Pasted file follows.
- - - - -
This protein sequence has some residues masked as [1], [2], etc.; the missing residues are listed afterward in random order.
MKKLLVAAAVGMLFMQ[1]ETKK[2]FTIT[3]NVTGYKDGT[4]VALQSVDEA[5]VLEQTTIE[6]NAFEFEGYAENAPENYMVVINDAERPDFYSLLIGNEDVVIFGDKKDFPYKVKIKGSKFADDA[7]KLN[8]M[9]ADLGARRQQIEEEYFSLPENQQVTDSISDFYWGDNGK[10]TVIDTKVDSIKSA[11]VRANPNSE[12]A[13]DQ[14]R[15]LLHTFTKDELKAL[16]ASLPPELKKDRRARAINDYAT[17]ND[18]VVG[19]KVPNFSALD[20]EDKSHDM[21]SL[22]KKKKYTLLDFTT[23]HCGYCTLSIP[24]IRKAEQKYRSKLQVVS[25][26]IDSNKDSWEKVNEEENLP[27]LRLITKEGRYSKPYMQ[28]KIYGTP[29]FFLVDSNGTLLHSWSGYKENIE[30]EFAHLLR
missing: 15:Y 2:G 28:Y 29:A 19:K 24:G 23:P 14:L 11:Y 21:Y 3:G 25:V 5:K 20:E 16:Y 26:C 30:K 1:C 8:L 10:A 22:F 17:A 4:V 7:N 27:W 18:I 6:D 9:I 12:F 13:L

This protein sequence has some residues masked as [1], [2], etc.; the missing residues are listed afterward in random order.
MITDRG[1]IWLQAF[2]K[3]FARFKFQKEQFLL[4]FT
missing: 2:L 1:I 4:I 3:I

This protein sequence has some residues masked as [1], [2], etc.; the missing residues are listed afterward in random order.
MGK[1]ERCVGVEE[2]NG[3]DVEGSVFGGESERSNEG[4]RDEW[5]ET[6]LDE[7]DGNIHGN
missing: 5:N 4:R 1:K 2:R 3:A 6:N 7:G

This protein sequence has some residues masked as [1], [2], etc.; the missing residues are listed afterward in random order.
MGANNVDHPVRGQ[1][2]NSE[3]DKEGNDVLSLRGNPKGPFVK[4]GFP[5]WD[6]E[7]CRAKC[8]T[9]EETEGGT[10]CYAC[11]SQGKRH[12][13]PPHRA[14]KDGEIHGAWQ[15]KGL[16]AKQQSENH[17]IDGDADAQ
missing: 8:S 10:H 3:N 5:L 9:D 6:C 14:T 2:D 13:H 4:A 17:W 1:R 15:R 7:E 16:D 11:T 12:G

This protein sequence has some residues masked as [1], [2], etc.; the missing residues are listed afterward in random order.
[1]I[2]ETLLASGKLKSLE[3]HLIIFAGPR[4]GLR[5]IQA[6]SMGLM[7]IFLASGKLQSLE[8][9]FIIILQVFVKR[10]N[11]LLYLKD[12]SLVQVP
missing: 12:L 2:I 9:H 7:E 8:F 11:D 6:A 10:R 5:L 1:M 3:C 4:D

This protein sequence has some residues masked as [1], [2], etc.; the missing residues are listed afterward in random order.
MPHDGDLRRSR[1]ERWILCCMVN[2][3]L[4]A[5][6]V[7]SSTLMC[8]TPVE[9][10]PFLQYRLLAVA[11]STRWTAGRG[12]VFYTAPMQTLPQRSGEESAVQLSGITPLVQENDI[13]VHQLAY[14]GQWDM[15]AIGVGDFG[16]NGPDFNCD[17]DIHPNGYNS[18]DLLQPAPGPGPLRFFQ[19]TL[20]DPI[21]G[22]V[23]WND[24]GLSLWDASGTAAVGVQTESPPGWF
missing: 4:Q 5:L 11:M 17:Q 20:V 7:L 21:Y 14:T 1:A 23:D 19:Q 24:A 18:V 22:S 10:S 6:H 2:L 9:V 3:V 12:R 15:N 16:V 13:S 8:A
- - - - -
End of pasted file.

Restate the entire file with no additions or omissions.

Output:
This protein sequence has some residues masked as [1], [2], etc.; the missing residues are listed afterward in random order.
MKKLLVAAAVGMLFMQ[1]ETKK[2]FTIT[3]NVTGYKDGT[4]VALQSVDEA[5]VLEQTTIE[6]NAFEFEGYAENAPENYMVVINDAERPDFYSLLIGNEDVVIFGDKKDFPYKVKIKGSKFADDA[7]KLN[8]M[9]ADLGARRQQIEEEYFSLPENQQVTDSISDFYWGDNGK[10]TVIDTKVDSIKSA[11]VRANPNSE[12]A[13]DQ[14]R[15]LLHTFTKDELKAL[16]ASLPPELKKDRRARAINDYAT[17]ND[18]VVG[19]KVPNFSALD[20]EDKSHDM[21]SL[22]KKKKYTLLDFTT[23]HCGYCTLSIP[24]IRKAEQKYRSKLQVVS[25][26]IDSNKDSWEKVNEEENLP[27]LRLITKEGRYSKPYMQ[28]KIYGTP[29]FFLVDSNGTLLHSWSGYKENIE[30]EFAHLLR
missing: 15:Y 2:G 28:Y 29:A 19:K 24:G 23:P 14:L 11:Y 21:Y 3:G 25:V 5:K 20:E 16:Y 26:C 30:K 1:C 8:L 10:A 22:F 17:A 4:V 7:N 27:W 18:I 6:D 9:I 12:F 13:L

This protein sequence has some residues masked as [1], [2], etc.; the missing residues are listed afterward in random order.
MITDRG[1]IWLQAF[2]K[3]FARFKFQKEQFLL[4]FT
missing: 2:L 1:I 4:I 3:I

This protein sequence has some residues masked as [1], [2], etc.; the missing residues are listed afterward in random order.
MGK[1]ERCVGVEE[2]NG[3]DVEGSVFGGESERSNEG[4]RDEW[5]ET[6]LDE[7]DGNIHGN
missing: 5:N 4:R 1:K 2:R 3:A 6:N 7:G

This protein sequence has some residues masked as [1], [2], etc.; the missing residues are listed afterward in random order.
MGANNVDHPVRGQ[1][2]NSE[3]DKEGNDVLSLRGNPKGPFVK[4]GFP[5]WD[6]E[7]CRAKC[8]T[9]EETEGGT[10]CYAC[11]SQGKRH[12][13]PPHRA[14]KDGEIHGAWQ[15]KGL[16]AKQQSENH[17]IDGDADAQ
missing: 8:S 10:H 3:N 5:L 9:D 6:C 14:T 2:D 13:H 4:A 17:W 1:R 15:R 7:E 16:D 11:T 12:G

This protein sequence has some residues masked as [1], [2], etc.; the missing residues are listed afterward in random order.
[1]I[2]ETLLASGKLKSLE[3]HLIIFAGPR[4]GLR[5]IQA[6]SMGLM[7]IFLASGKLQSLE[8][9]FIIILQVFVKR[10]N[11]LLYLKD[12]SLVQVP
missing: 12:L 2:I 9:H 7:E 8:F 11:D 6:A 10:R 5:L 1:M 3:C 4:D

This protein sequence has some residues masked as [1], [2], etc.; the missing residues are listed afterward in random order.
MPHDGDLRRSR[1]ERWILCCMVN[2][3]L[4]A[5][6]V[7]SSTLMC[8]TPVE[9][10]PFLQYRLLAVA[11]STRWTAGRG[12]VFYTAPMQTLPQRSGEESAVQLSGITPLVQENDI[13]VHQLAY[14]GQWDM[15]AIGVGDFG[16]NGPDFNCD[17]DIHPNGYNS[18]DLLQPAPGPGPLRFFQ[19]TL[20]DPI[21]G[22]V[23]WND[24]GLSLWDASGTAAVGVQTESPPGWF
missing: 4:Q 5:L 11:M 17:Q 20:V 7:L 21:Y 14:T 1:A 23:D 19:Q 24:A 18:V 22:S 10:S 6:H 2:L 9:V 3:V 12:R 15:N 16:V 13:S 8:A